Meanwhile, the VIX term structure is 11% contango between July and June, so ETFs like VXX are rolling from 16.8 to 18.7 (aka selling low, buying high) which is a headwind even if VIX spikes.
So, the stock market index is trending up and trying to print higher highs and higher lows, and implied (expected) volatility is contracting.
Can the S&P 500 gain enough momentum keep trending up?
One way to view the directional trend is the price channel the stock index is creating. with higher lows and higher highs. I see this and wonder if the SPX will reach the 4400 level its trending toward.
To see if it has enough momentum left to move up that far, I look at recent velocity. Its relative strength suggests it could move up enough to tap the 4300 level before it starts to get overwrought, but then it will be.
So, 4400 may be a strength without a flat base or ~5% correction.
Only time will tell if the Call Wall, expirations, and long-vol positioning today has more impact or if there’s enough momentum to drive it higher, but we’ll be watching to see how it all unfolds.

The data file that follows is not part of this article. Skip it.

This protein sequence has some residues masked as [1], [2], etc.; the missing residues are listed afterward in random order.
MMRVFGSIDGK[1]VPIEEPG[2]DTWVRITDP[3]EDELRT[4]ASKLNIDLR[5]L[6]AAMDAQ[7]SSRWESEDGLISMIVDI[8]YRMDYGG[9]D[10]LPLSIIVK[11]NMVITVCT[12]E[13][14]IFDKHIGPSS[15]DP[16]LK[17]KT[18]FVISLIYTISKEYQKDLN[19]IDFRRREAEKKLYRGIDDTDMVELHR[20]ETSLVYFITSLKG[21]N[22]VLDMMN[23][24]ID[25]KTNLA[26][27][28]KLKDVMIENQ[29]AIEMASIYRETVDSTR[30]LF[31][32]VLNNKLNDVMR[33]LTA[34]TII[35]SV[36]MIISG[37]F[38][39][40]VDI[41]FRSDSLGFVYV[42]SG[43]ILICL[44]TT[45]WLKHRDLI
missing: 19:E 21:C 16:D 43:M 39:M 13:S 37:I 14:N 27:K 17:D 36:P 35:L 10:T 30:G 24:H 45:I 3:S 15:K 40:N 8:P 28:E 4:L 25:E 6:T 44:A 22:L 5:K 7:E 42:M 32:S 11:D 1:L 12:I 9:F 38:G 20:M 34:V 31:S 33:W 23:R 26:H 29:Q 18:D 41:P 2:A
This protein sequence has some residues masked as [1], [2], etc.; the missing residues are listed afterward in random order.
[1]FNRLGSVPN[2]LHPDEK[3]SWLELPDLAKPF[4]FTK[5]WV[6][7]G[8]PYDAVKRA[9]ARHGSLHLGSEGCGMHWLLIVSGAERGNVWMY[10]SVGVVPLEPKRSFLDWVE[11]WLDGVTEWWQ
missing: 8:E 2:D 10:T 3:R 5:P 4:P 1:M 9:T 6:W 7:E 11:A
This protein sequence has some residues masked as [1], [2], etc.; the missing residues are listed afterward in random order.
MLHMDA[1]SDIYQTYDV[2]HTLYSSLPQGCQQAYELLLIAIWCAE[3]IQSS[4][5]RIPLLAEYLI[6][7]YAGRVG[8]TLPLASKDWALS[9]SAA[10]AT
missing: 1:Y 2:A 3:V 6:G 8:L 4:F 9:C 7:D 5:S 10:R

Mike Shell is the founder and Chief Investment Officer of Shell Capital Management, LLC, and the portfolio manager of ASYMMETRY® Managed Portfolios. Mike Shell and Shell Capital Management, LLC is a registered investment advisor focused on asymmetric risk-reward and absolute return strategies and provides investment advice and portfolio management only to clients with a signed and executed investment management agreement. The observations shared on this website are for general information only and should not be construed as investment advice to buy or sell any security. This information does not suggest in any way that any graph, chart, or formula offered can solely guide an investor as to which securities to buy or sell, or when to buy or sell them. Securities reflected are not intended to represent any client holdings or recommendations made by the firm. In the event any past specific recommendations are referred to inadvertently, a list of all recommendations made by the company within at least the prior one-year period may be furnished upon request. It should not be assumed that recommendations made in the future will be profitable or will equal the performance of the securities on the list. Any opinions expressed may change as subsequent conditions change. Please do not make any investment decisions based on such information, as it is not advice and is subject to change without notice. Investing involves risk, including the potential loss of principal an investor must be willing to bear. Past performance is no guarantee of future results. All information and data are deemed reliable but are not guaranteed and should be independently verified. The presence of this website on the Internet shall in no direct or indirect way raise an implication that Shell Capital Management, LLC is offering to sell or soliciting to sell advisory services to residents of any state in which the firm is not registered as an investment advisor. The views and opinions expressed in ASYMMETRY® Observations and Asymmetric Investment Returns are those of the authors and do not necessarily reflect the position of Shell Capital Management, LLC. The use of this website is subject to its terms and conditions.